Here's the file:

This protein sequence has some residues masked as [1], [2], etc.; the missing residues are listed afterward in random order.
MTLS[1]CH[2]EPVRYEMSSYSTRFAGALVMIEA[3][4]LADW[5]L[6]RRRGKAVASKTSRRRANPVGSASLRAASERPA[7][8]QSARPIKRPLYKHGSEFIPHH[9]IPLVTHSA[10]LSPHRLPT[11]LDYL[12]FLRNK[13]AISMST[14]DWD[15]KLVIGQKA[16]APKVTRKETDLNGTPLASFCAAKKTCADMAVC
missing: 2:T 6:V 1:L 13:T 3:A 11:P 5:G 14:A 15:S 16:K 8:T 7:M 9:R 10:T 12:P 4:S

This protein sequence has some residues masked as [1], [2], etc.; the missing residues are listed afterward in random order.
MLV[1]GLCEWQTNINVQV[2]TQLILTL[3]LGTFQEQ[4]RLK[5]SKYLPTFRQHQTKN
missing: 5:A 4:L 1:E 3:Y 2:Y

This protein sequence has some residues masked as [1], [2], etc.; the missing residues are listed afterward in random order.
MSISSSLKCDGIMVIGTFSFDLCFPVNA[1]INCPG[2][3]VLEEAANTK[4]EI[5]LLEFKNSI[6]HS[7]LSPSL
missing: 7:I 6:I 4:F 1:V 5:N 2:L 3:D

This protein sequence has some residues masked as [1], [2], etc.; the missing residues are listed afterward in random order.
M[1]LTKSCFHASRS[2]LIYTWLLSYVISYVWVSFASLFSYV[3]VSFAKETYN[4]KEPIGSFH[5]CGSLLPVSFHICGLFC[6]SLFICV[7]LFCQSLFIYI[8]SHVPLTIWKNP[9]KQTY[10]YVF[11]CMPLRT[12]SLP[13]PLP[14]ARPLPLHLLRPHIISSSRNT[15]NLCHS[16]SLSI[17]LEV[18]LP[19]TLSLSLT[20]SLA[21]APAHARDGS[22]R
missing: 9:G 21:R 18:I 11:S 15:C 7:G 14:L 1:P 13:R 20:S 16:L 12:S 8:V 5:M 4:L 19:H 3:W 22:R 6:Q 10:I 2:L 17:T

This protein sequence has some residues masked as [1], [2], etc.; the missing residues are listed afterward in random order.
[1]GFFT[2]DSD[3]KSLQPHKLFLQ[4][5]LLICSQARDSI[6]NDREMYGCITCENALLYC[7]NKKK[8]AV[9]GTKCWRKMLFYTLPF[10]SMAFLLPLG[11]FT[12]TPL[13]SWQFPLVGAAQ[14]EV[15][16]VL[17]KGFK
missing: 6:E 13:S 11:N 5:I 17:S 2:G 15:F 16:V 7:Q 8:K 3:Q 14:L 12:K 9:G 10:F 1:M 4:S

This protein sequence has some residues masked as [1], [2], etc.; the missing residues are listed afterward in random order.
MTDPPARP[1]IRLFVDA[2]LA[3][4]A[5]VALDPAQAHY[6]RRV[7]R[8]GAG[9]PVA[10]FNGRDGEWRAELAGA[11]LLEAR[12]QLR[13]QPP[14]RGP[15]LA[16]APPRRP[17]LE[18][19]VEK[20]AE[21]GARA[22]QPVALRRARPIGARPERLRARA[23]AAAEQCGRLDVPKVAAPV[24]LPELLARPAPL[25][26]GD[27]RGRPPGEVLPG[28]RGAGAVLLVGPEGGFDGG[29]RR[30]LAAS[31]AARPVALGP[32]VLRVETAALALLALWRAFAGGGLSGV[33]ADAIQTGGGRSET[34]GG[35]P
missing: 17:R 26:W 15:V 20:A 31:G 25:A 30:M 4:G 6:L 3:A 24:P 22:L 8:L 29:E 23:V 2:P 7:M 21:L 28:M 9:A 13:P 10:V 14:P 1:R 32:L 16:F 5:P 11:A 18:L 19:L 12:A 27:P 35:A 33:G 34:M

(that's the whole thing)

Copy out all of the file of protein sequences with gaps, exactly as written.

This protein sequence has some residues masked as [1], [2], etc.; the missing residues are listed afterward in random order.
MTLS[1]CH[2]EPVRYEMSSYSTRFAGALVMIEA[3][4]LADW[5]L[6]RRRGKAVASKTSRRRANPVGSASLRAASERPA[7][8]QSARPIKRPLYKHGSEFIPHH[9]IPLVTHSA[10]LSPHRLPT[11]LDYL[12]FLRNK[13]AISMST[14]DWD[15]KLVIGQKA[16]APKVTRKETDLNGTPLASFCAAKKTCADMAVC
missing: 2:T 6:V 1:L 13:T 3:A 11:P 5:G 14:A 15:S 16:K 8:T 7:M 9:R 10:T 12:P 4:S

This protein sequence has some residues masked as [1], [2], etc.; the missing residues are listed afterward in random order.
MLV[1]GLCEWQTNINVQV[2]TQLILTL[3]LGTFQEQ[4]RLK[5]SKYLPTFRQHQTKN
missing: 5:A 4:L 1:E 3:Y 2:Y

This protein sequence has some residues masked as [1], [2], etc.; the missing residues are listed afterward in random order.
MSISSSLKCDGIMVIGTFSFDLCFPVNA[1]INCPG[2][3]VLEEAANTK[4]EI[5]LLEFKNSI[6]HS[7]LSPSL
missing: 7:I 6:I 4:F 1:V 5:N 2:L 3:D

This protein sequence has some residues masked as [1], [2], etc.; the missing residues are listed afterward in random order.
M[1]LTKSCFHASRS[2]LIYTWLLSYVISYVWVSFASLFSYV[3]VSFAKETYN[4]KEPIGSFH[5]CGSLLPVSFHICGLFC[6]SLFICV[7]LFCQSLFIYI[8]SHVPLTIWKNP[9]KQTY[10]YVF[11]CMPLRT[12]SLP[13]PLP[14]ARPLPLHLLRPHIISSSRNT[15]NLCHS[16]SLSI[17]LEV[18]LP[19]TLSLSLT[20]SLA[21]APAHARDGS[22]R
missing: 9:G 21:R 18:I 11:S 15:C 7:G 14:L 1:P 13:R 20:S 16:L 12:S 8:V 5:M 4:L 19:H 3:W 22:R 6:Q 10:I 2:L 17:T

This protein sequence has some residues masked as [1], [2], etc.; the missing residues are listed afterward in random order.
[1]GFFT[2]DSD[3]KSLQPHKLFLQ[4][5]LLICSQARDSI[6]NDREMYGCITCENALLYC[7]NKKK[8]AV[9]GTKCWRKMLFYTLPF[10]SMAFLLPLG[11]FT[12]TPL[13]SWQFPLVGAAQ[14]EV[15][16]VL[17]KGFK
missing: 6:E 13:S 11:N 5:I 17:S 2:G 15:F 16:V 7:Q 8:K 3:Q 14:L 12:K 9:G 10:F 1:M 4:S

This protein sequence has some residues masked as [1], [2], etc.; the missing residues are listed afterward in random order.
MTDPPARP[1]IRLFVDA[2]LA[3][4]A[5]VALDPAQAHY[6]RRV[7]R[8]GAG[9]PVA[10]FNGRDGEWRAELAGA[11]LLEAR[12]QLR[13]QPP[14]RGP[15]LA[16]APPRRP[17]LE[18][19]VEK[20]AE[21]GARA[22]QPVALRRARPIGARPERLRARA[23]AAAEQCGRLDVPKVAAPV[24]LPELLARPAPL[25][26]GD[27]RGRPPGEVLPG[28]RGAGAVLLVGPEGGFDGG[29]RR[30]LAAS[31]AARPVALGP[32]VLRVETAALALLALWRAFAGGGLSGV[33]ADAIQTGGGRSET[34]GG[35]P
missing: 17:R 26:W 15:V 20:A 31:G 25:A 30:M 4:G 6:L 3:A 24:P 22:L 8:L 29:E 23:V 2:P 7:M 21:L 28:M 9:A 13:P 10:V 14:P 1:R 32:L 16:F 5:P 11:A 18:L 19:L 12:A 27:P 35:A 33:G 34:M